Virtual Reality is virtually here



At Capcom Vancouver we're always wanting to make sure we look ahead to what the future of games could offer. Whether that's getting out into the local community to talk to the next generation of game developers or checking out the newest technology we like to keep at least one finger on the pulse of the industry.


With multiple Virtual Reality (VR) platforms launching this year, including the Oculus Rift and the HTC Vive, we decided that the Consumer Virtual Reality Expo in our hometown of Vancouver was a great chance to take a look at what is possible today and in the future.


Though we are not working on a virtual reality project six of our developers attended the show and here's what they thought about what they got to try.


Alec Brady (Sound Artist): I got to try out the Vive for the first time which very much exceeded my expectations. The controller was shockingly easy to use and I was able to adapt to the environment and move things around effortlessly in no time at all. It really opens up a whole new dimension for designers and artists to create worlds within! We also attended a number of talks discussing the technical, social and creative implications of virtual, augmented and mixed reality technology.


Jenny Chu (Software Engineer): Seems like a fair amount of people believe that VR is definitely going to be the next iPhone, in terms of public adoption rate, along with self-driving cars. My favourite things – the demos (when I was able to fight through the crowd to get a spot for them) and talks that involved solid demos/tech backings. Since the technology is fairly new, a lot of talks were littered filled with the speaker or the panel’s “feelings” or “speculations” regarding where it could take us. Nevertheless, it was very inspiring to see that VR is being used not just in games/cinematics, but also in commerce, education and therapy.


Victor Chow (Software Engineer): VR head gear at public displays presented a unique personal hygiene issue. If the device isn’t cleaned with a sanitizing wipe, your basically putting on someone’s facial flora. A few companies offered disposable headgear “balaclavas” that provided a “Kleenex/tissue” layer. They are similar to “mouth masks” that are popular with some Asian cultures when someone is sick. The headgear balaclava was functional but looked pretty silly.


Dylan Hunter (Technical Artist): There was a lot of excitement at the conference to be sure, pretty much everything in the expo had long lines of people wanting to try everything from Meditation apps, to northern lights 360 vids to a fully tracked, high intensity arena shooter. As a VR enthusiast, I walked away with some interesting nuggets of information, (especially with regards to psychology, education and social interaction) and some truly insightful perspectives on where it is going.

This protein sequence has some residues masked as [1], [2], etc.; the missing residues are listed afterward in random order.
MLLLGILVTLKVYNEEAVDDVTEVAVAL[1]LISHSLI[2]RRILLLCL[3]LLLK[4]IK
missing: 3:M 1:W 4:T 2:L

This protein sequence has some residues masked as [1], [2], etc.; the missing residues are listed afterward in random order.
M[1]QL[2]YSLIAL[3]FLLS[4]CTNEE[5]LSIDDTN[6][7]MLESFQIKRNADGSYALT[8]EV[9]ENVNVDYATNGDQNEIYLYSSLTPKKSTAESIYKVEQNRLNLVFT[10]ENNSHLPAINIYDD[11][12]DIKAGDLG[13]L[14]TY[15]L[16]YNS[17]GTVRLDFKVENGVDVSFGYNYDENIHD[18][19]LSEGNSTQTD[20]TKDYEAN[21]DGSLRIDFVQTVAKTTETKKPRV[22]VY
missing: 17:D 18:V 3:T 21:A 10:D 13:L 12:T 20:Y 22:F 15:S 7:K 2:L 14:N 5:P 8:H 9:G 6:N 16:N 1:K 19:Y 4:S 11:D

Jon Wiedemann (Software Engineer): I spent some time interacting with some of the student game jam projects. They were able to get some pretty cool demos put together for VR, and everyone I talked to running the booths were super excited to just talk about their games!


I’m not much of an artist, but Tilt Brush was a really cool way to draw and just play around with the different brush tools and effects. My demo was only 5 minutes long, but I could totally see myself spending hours with it.


I talked with some of the developers at Archiact Interactive about some of the projects they were working on for the VRcade. VRcade is a really interesting concept, which is intended to be something like a Laser Tag arena, but using wireless VR headsets, motion capture camera and props with sensors on them to track their position in VR. The cool thing was they had a co-op first person shooter demo with real fake guns! I didn’t have a chance to try it because it was so popular and the line was pretty big, but my wife said “Now that’s the kind of VR I want!”.


Mark Schiemann (Software Engineer): Overall, in my opinion VR experiences are going to be a massive part of our lives in the not too distant future. It’s just going to take a bit of experimentation to figure out exactly which technology will win out though.


Akshay Balakrishnan (Software Engineer): To me, that was the best demo on the floor. 15 minutes was perfect to get a good understanding of the game, and they had multiple stations and handled appointments well.


The next best one was foundry10, an non-traditional-education company that uses VR in the classroom… their booth simply had the Vive setup and a Steam account and let people try any game they wanted for a few minutes. You could try out TiltBrush in there and see the art project one of their students had done with an hour alone in the app… it was amazing to look at, probably even better through the goggles